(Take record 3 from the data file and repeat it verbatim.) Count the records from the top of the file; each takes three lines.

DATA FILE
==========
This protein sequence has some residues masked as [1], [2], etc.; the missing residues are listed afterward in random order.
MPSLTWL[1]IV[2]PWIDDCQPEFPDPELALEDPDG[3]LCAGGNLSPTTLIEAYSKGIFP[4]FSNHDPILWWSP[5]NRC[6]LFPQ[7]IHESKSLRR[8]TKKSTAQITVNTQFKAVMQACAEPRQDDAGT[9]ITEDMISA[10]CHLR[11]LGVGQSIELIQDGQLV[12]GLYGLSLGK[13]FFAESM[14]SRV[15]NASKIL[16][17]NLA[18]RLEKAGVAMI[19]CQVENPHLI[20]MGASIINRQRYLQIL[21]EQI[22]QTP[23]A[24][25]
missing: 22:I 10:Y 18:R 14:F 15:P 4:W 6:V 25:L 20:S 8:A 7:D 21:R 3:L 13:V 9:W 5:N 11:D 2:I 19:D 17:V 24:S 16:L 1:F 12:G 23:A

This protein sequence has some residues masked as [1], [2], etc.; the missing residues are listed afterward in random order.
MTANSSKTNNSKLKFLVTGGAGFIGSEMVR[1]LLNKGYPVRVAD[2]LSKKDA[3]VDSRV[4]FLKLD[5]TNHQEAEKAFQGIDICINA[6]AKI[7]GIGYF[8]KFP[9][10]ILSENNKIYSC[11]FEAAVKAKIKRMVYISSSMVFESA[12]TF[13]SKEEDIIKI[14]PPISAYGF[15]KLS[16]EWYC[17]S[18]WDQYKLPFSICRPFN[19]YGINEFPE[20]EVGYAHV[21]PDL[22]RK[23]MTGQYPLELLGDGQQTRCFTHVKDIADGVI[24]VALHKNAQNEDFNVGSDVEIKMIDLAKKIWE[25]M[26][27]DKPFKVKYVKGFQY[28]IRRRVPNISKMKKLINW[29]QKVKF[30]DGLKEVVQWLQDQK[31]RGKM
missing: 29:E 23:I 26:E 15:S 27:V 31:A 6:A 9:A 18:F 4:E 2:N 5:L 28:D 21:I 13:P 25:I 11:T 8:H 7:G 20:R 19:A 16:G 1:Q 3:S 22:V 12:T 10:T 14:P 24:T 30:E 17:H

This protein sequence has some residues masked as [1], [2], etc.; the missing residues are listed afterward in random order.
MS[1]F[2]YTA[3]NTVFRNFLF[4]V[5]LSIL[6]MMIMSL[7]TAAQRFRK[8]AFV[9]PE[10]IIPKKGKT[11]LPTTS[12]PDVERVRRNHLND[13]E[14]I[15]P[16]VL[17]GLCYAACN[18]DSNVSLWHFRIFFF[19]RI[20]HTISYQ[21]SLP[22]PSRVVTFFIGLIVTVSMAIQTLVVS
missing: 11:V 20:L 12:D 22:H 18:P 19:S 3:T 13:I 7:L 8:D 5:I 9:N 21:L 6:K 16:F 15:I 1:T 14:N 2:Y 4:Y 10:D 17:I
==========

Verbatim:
This protein sequence has some residues masked as [1], [2], etc.; the missing residues are listed afterward in random order.
MS[1]F[2]YTA[3]NTVFRNFLF[4]V[5]LSIL[6]MMIMSL[7]TAAQRFRK[8]AFV[9]PE[10]IIPKKGKT[11]LPTTS[12]PDVERVRRNHLND[13]E[14]I[15]P[16]VL[17]GLCYAACN[18]DSNVSLWHFRIFFF[19]RI[20]HTISYQ[21]SLP[22]PSRVVTFFIGLIVTVSMAIQTLVVS
missing: 11:V 20:L 12:D 22:H 18:P 19:S 3:T 13:I 7:L 8:D 5:I 9:N 21:L 6:K 16:F 15:I 1:T 14:N 2:Y 4:Y 10:D 17:I